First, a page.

James Peterson Shares His Cooking Wisdom

Instead of reading from his new cookbook Cooking, with its 600 recipes and 1500 photographs, James Peterson, cookbook writer, cooking instructor, and former chef, told an audience of inquisitive members at the James Beard House yesterday an abridged story of his life. Peterson became interested in food at a very young age despite his mother’s lack of culinary expertise and penchant for cooking frozen meals. He recalls the early 1960s in America as a time that was culturally deprived in terms of food. His two Southern Californian aunts eventually ignited a love for food in young Jim. From them Peterson gained an appreciation for liqueur at the prime age of 10. Jim would visit the two women for a few weeks at a time, and at one such visit he was asked what he wanted for dessert. His reply was Crêpe Suzette only because he had heard his mother say it was the fanciest. It took a long time for the dessert to be prepared, with Jim helping measure the Grand Marnier, but it turned out wonderful. At another visit, Jim’s mother sent along a gift of Irish Mist liqueur. His aunts gave Jim a drink of the liqueur and in the following nights for two weeks they tested all different liqueurs. At an upcoming show and tell at his school, Jim, a fourth grader, gave his presentation on the different liqueurs of the world to an uninterested classroom and a shocked teacher.

At the age of sixteen, Jim became interested in chemistry. Like cooking, he found chemistry intriguing because it was a process of discovering what happened to substances when heated. After going to school for chemistry, Jim found his choice of career disillusioning and decided to take a trip to the Far East in search of a guru. After a fruitless search in India, Peterson fell back, out of necessity, on cooking as a short-order cook. He continued his travels by making his way from east to west, even going as far as Japan and finally ending up in France, a place that became his turning point. In France Peterson truly discovered culture in food. He saw that the French cared enough about food to talk about it on a daily basis, whereas in America eating food was simply a time where conversation recounting the day might be held. A meal of chicken poached in cream with tarragon was Peterson’s moment of discovery. It was at that moment that he decided to make a career in food. He went back to the U.S. and worked again as a cook until inspiration struck in the form of Richard Olney’s book Simple French Food, which led him on a quest to find Olney, who at the time was living in France. Olney was happy to recommend restaurant apprenticeships and Peterson ended up working at two different three-star Michelin restaurants while taking courses at Le Cordon Bleu. At these venerable restaurants Peterson says he learned that cooking, even of the most extravagant kind, is doing a lot of little things right.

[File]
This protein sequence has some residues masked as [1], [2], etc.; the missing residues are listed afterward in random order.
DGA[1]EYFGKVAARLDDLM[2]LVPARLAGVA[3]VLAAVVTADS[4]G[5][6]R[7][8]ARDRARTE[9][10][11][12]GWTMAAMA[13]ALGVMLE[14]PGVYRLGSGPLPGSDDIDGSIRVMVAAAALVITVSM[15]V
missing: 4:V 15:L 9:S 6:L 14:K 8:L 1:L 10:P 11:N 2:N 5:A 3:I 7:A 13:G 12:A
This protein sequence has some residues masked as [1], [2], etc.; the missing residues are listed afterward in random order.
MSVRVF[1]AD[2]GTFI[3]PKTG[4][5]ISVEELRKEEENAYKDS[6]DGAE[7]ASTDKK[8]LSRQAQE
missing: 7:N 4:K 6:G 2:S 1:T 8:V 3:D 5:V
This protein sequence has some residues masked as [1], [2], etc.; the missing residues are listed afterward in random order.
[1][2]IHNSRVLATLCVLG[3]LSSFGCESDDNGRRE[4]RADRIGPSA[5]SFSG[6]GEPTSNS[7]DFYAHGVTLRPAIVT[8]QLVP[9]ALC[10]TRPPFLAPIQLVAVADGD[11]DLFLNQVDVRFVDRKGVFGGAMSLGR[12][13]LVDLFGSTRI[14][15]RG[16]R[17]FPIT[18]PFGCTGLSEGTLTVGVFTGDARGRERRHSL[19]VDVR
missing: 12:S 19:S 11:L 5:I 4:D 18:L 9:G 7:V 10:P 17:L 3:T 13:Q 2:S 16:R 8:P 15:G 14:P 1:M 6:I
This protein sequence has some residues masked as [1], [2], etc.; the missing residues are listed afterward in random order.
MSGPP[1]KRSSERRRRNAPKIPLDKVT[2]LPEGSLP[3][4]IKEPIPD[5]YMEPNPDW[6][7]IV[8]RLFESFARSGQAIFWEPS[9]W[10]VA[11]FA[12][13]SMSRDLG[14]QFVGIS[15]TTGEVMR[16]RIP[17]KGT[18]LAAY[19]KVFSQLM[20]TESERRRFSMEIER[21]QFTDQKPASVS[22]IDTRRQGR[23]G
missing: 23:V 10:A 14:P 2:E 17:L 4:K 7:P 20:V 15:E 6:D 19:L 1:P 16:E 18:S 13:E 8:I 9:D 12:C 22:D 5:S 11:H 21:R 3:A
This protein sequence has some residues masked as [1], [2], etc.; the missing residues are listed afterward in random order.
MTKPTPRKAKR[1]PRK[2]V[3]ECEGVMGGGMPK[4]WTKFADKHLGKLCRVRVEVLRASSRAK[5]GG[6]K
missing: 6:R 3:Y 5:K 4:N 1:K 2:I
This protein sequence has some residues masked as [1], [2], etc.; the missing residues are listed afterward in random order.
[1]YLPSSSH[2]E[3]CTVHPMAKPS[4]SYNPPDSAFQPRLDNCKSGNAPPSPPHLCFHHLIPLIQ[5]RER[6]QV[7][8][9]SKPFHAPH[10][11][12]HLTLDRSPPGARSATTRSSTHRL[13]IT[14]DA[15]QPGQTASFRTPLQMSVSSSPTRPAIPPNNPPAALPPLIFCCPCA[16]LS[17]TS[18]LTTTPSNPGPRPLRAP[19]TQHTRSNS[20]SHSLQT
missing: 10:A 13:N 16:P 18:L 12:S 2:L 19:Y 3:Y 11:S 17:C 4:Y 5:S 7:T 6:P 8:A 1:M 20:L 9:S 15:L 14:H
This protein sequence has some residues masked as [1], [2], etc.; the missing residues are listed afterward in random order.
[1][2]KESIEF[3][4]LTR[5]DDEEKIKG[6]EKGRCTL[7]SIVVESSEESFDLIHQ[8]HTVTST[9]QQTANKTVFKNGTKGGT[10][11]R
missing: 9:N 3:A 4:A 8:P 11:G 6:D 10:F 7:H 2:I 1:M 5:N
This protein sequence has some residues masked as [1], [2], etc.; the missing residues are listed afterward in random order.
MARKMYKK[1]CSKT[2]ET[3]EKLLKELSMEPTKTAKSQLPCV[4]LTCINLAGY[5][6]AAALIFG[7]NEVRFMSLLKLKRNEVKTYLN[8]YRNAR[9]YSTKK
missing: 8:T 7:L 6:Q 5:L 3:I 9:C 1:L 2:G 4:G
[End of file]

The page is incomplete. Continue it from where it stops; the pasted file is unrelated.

Back in New York, Peterson worked at various French restaurants until he became chef at Le Petite Robert, where he worked for four years until its closing. He then went on to teach culinary classes at both the French Culinary Institute, while also writing its curriculum, and the Institute for Culinary Education. Afterward he authored his first book Sauces, which won the James Beard Award for best cookbook of the year and is to this day considered seminal in the field. According to Peterson, the book made for the demystification of complicated recipes for French sauces by providing systematic descriptions for preparation that were missing in most sauce recipes of the time. Many more cookbooks followed.

Peterson finished his talk with advice for new food writers and cooks. For writers, Peterson says, it is very important to find one’s voice. In his own books Peterson says that his style has changed over the years, from an authoritative voice in Sauces to a lighter voice for home cooks in Splendid Soups. It is important for a food writer to develop that style and recognize the audience that he or she is writing for, be it an imaginary one at first. For cooks, Peterson says that first and foremost recipes must work. Good recipes only come about by having good technique and testing, testing, testing. Peterson finds cooking and jazz analogous: in jazz one learns many chords and notes to improvise the music; in cooking one learns technique which is then transferred to the preparation of the meal. Final words of advice from James Peterson: if it tastes good, use it; our senses are reliable, so season until it tastes good; and be generous with salt.

Peterson continues to create cookbooks, for which he shoots his own photography, and is currently working on a meat book that had been on the back burner—the missing link, according to Peterson, in his gamut of cookbooks. Peterson teaches food styling at the Institute for Culinary Education.